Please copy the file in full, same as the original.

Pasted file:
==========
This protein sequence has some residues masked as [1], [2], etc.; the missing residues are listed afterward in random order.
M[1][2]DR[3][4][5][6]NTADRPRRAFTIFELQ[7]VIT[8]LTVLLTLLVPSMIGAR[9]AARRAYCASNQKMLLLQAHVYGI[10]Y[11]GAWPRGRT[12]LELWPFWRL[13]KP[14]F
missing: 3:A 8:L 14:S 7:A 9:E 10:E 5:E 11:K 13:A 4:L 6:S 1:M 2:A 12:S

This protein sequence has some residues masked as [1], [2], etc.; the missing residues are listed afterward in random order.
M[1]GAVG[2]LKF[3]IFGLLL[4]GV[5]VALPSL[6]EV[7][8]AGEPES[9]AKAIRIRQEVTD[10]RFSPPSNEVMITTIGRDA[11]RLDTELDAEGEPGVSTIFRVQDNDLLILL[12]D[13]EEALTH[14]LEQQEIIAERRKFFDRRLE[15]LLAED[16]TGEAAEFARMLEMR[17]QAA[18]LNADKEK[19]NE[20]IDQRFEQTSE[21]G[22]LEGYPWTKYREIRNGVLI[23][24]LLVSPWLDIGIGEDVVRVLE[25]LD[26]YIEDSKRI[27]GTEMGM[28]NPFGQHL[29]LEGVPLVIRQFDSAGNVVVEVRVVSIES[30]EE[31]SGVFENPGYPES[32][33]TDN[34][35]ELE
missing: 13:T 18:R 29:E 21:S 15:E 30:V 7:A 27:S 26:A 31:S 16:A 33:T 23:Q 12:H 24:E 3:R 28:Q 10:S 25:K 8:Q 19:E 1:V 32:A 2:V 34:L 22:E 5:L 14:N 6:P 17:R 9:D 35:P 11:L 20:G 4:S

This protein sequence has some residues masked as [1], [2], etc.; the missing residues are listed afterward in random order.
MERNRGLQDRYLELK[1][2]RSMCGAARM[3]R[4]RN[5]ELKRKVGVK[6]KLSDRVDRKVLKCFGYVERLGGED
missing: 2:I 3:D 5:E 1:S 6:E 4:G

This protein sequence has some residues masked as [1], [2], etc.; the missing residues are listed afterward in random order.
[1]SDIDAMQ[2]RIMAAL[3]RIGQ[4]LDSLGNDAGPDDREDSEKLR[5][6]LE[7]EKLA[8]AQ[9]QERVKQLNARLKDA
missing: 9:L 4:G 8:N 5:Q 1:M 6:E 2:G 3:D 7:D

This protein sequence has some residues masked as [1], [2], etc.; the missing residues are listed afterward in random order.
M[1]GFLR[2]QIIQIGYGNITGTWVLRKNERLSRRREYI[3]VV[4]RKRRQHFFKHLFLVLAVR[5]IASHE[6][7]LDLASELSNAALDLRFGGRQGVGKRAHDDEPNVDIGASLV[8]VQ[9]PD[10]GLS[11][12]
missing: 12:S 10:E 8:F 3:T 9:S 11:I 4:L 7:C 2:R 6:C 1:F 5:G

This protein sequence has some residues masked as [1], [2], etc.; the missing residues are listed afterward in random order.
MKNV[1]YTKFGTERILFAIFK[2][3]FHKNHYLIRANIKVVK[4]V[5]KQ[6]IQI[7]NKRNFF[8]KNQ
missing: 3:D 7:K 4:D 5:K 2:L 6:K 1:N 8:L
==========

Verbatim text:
This protein sequence has some residues masked as [1], [2], etc.; the missing residues are listed afterward in random order.
M[1][2]DR[3][4][5][6]NTADRPRRAFTIFELQ[7]VIT[8]LTVLLTLLVPSMIGAR[9]AARRAYCASNQKMLLLQAHVYGI[10]Y[11]GAWPRGRT[12]LELWPFWRL[13]KP[14]F
missing: 3:A 8:L 14:S 7:A 9:E 10:E 5:E 11:K 13:A 4:L 6:S 1:M 2:A 12:S

This protein sequence has some residues masked as [1], [2], etc.; the missing residues are listed afterward in random order.
M[1]GAVG[2]LKF[3]IFGLLL[4]GV[5]VALPSL[6]EV[7][8]AGEPES[9]AKAIRIRQEVTD[10]RFSPPSNEVMITTIGRDA[11]RLDTELDAEGEPGVSTIFRVQDNDLLILL[12]D[13]EEALTH[14]LEQQEIIAERRKFFDRRLE[15]LLAED[16]TGEAAEFARMLEMR[17]QAA[18]LNADKEK[19]NE[20]IDQRFEQTSE[21]G[22]LEGYPWTKYREIRNGVLI[23][24]LLVSPWLDIGIGEDVVRVLE[25]LD[26]YIEDSKRI[27]GTEMGM[28]NPFGQHL[29]LEGVPLVIRQFDSAGNVVVEVRVVSIES[30]EE[31]SGVFENPGYPES[32][33]TDN[34][35]ELE
missing: 13:T 18:R 29:E 21:S 15:E 30:V 7:A 27:S 26:A 31:S 16:A 33:T 23:Q 12:H 24:E 3:R 28:Q 10:S 25:K 8:Q 19:E 1:V 32:A 2:V 34:L 22:E 5:L 14:N 6:P 17:R 9:D 35:P 11:L 20:G 4:S

This protein sequence has some residues masked as [1], [2], etc.; the missing residues are listed afterward in random order.
MERNRGLQDRYLELK[1][2]RSMCGAARM[3]R[4]RN[5]ELKRKVGVK[6]KLSDRVDRKVLKCFGYVERLGGED
missing: 2:I 3:D 5:E 1:S 6:E 4:G

This protein sequence has some residues masked as [1], [2], etc.; the missing residues are listed afterward in random order.
[1]SDIDAMQ[2]RIMAAL[3]RIGQ[4]LDSLGNDAGPDDREDSEKLR[5][6]LE[7]EKLA[8]AQ[9]QERVKQLNARLKDA
missing: 9:L 4:G 8:N 5:Q 1:M 6:E 2:G 3:D 7:D

This protein sequence has some residues masked as [1], [2], etc.; the missing residues are listed afterward in random order.
M[1]GFLR[2]QIIQIGYGNITGTWVLRKNERLSRRREYI[3]VV[4]RKRRQHFFKHLFLVLAVR[5]IASHE[6][7]LDLASELSNAALDLRFGGRQGVGKRAHDDEPNVDIGASLV[8]VQ[9]PD[10]GLS[11][12]
missing: 12:S 10:E 8:F 3:T 9:S 11:I 4:L 7:C 2:R 6:C 1:F 5:G

This protein sequence has some residues masked as [1], [2], etc.; the missing residues are listed afterward in random order.
MKNV[1]YTKFGTERILFAIFK[2][3]FHKNHYLIRANIKVVK[4]V[5]KQ[6]IQI[7]NKRNFF[8]KNQ
missing: 3:D 7:K 4:D 5:K 2:L 6:K 1:N 8:L